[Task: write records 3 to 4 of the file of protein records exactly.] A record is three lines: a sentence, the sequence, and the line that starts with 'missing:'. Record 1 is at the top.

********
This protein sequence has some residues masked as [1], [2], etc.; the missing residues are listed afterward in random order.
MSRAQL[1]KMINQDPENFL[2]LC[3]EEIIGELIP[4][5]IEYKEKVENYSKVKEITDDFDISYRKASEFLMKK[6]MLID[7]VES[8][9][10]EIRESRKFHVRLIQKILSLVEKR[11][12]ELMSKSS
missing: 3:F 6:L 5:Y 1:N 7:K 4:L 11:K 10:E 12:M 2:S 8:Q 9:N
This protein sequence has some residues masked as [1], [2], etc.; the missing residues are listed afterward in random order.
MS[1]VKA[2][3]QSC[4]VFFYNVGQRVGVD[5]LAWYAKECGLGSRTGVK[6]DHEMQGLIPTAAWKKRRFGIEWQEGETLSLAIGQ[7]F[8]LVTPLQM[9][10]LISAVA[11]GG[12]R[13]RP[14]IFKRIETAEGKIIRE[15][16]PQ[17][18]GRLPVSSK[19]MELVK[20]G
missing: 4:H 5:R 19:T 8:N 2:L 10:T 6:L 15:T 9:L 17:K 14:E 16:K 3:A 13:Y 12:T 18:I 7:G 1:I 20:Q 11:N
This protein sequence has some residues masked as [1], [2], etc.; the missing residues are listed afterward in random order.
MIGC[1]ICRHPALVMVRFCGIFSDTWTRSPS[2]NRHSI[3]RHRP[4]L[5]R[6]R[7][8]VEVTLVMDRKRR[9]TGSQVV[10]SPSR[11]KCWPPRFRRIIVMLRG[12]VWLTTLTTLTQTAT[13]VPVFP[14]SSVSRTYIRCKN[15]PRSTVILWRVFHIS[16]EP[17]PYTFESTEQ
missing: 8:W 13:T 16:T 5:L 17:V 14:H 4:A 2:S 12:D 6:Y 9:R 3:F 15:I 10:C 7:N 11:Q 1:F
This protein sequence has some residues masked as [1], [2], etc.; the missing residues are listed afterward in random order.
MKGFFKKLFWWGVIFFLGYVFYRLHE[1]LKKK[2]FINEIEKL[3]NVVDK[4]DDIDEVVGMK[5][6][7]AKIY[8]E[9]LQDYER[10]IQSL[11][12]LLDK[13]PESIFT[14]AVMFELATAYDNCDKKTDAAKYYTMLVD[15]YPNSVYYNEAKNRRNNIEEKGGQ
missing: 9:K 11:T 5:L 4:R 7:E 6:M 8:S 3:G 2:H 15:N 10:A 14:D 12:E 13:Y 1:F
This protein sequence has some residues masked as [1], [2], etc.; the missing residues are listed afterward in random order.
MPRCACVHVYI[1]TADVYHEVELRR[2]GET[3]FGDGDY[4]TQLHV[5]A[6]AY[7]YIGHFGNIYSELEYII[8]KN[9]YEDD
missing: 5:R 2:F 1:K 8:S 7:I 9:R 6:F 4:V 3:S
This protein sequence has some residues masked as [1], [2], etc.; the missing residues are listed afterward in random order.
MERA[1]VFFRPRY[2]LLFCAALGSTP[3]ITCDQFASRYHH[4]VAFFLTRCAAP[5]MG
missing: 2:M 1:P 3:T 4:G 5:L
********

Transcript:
This protein sequence has some residues masked as [1], [2], etc.; the missing residues are listed afterward in random order.
MIGC[1]ICRHPALVMVRFCGIFSDTWTRSPS[2]NRHSI[3]RHRP[4]L[5]R[6]R[7][8]VEVTLVMDRKRR[9]TGSQVV[10]SPSR[11]KCWPPRFRRIIVMLRG[12]VWLTTLTTLTQTAT[13]VPVFP[14]SSVSRTYIRCKN[15]PRSTVILWRVFHIS[16]EP[17]PYTFESTEQ
missing: 8:W 13:T 16:T 5:L 17:V 14:H 4:A 2:S 12:D 6:Y 9:R 3:F 15:I 10:C 7:N 11:Q 1:F
This protein sequence has some residues masked as [1], [2], etc.; the missing residues are listed afterward in random order.
MKGFFKKLFWWGVIFFLGYVFYRLHE[1]LKKK[2]FINEIEKL[3]NVVDK[4]DDIDEVVGMK[5][6][7]AKIY[8]E[9]LQDYER[10]IQSL[11][12]LLDK[13]PESIFT[14]AVMFELATAYDNCDKKTDAAKYYTMLVD[15]YPNSVYYNEAKNRRNNIEEKGGQ
missing: 9:K 11:T 5:L 4:R 7:E 6:M 8:S 3:G 2:H 15:N 10:A 14:D 12:E 13:Y 1:F